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Difference between NVR and DVR with Infographics

NVR vs DVR Infographics
 
 
VRs and DVRs are critical components of any surveillance system as they are the devices that record the footage captured by one or several security cameras. Though they serve the same function, NVRs and DVRs are very different in nature, and which you choose to utilize will make a difference in your installation costs, installation time and even the quality of video you could expect. Whether you are in the process of building a new security system or want to update an existing one, it is important to understand the key differences between the two types of recording devices so that you can choose the one that best satisfies your security needs. This post will outline the differences between the two devices, the features of each and the advantages and disadvantages of both.

 

A DVR System

A DVR—or digital video recorder—works with both digital and analog cameras and is connected via a wire from camera to recorder. Because the device is wired, it doesn’t require internet to work, which is why it is great for dated analog systems. On a DVR system, the camera doesn’t do any of the work—the DVR does. It converts footage transmitted by the camera into a compressed, digital format and stores it on an external hard drive such as a memory stick or computer. Because analog systems already have coaxial cable in place, updating an older system with a DVR is relatively simple, as all you have to do is connect the cable to the recording device. Some systems utilize both DVRs and newer network cameras; these systems are referred to as “hybrid systems.”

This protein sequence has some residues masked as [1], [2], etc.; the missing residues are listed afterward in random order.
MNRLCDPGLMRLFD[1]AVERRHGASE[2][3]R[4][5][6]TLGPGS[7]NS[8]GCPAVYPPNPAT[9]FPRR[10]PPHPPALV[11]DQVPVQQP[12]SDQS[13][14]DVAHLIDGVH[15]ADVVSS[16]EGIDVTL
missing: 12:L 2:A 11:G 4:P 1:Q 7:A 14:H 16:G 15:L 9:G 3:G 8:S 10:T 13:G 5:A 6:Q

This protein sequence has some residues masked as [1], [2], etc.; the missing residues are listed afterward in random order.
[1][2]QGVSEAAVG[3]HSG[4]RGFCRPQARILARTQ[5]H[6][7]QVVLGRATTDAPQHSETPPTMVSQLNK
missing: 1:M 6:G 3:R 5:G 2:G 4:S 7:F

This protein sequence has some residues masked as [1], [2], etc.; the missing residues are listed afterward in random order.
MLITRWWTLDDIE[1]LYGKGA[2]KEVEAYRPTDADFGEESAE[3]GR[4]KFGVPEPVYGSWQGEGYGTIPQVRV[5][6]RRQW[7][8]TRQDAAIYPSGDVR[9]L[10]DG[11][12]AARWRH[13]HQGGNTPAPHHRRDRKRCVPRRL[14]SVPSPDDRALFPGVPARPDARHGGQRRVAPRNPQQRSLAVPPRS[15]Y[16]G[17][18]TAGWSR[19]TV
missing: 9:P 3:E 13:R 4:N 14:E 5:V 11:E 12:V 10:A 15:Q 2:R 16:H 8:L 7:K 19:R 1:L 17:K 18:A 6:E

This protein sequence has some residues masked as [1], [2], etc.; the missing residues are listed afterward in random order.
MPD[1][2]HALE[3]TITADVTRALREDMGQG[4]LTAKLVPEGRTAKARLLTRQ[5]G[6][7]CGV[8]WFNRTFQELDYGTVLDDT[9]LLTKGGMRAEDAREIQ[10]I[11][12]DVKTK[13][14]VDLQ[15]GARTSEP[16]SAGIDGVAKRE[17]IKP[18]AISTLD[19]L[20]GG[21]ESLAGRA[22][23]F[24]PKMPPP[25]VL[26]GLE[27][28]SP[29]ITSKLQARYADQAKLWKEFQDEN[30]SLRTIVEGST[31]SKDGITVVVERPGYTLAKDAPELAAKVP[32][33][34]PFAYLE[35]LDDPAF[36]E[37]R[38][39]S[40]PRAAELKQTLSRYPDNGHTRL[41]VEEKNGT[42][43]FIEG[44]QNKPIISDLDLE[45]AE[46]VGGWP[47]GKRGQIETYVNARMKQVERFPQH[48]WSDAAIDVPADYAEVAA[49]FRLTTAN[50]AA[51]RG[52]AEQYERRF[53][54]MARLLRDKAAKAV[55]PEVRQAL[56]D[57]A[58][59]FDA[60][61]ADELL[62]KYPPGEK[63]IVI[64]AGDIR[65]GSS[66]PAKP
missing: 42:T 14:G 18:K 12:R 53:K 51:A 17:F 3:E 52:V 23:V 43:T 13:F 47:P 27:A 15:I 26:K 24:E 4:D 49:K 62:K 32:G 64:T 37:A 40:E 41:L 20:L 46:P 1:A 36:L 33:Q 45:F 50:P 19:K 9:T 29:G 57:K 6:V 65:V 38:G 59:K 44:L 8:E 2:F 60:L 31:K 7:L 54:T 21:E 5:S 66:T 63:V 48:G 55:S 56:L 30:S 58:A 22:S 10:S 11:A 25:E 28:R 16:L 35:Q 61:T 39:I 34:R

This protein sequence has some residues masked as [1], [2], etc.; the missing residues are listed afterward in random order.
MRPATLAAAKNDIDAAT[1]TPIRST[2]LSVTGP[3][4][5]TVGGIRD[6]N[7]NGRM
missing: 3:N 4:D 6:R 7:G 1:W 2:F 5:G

An NVR System

A network video recorder (NVR) is one that doesn’t require any wiring (though it can use wiring if necessary). The IP (internet protocol) cameras are connected to a router, and it is through that wireless router that the cameras communicate with the NVR. IP cameras work like much of today’s technology does. For instance, you can send photos from phone to phone, videos from computer to computer and a host of other types of media from one device to another so long as you have an internet connection. That is what an IP system does. In a network system, the IP camera does most of the work, including compressing footage into a digital format and sending it straight to a computer or other external storage device. This is a much more efficient and cost-effective system than a DVR system, as it requires less wires and allows you to place your cameras in locations that would otherwise have been hard to reach.

 

The Pros and Cons of Each

Reliability: Though NVRs are more convenient, DVRs offer a much more reliable connection as they transmit signal via a wire and not via an internet connection. At any given time, an NVR may suffer from signal loss, resulting in a down system or low-quality footage. An NVR system may suffer when other wireless devices are in use as well, as several different devices fight for signal.

Recording Quality: When NVR systems are functioning properly they provide for much higher quality footage than a DVR system. Because of the nature of the NVR, you can enjoy the high-resolution videos and crystal clear images that older cameras and analog systems simply cannot capture.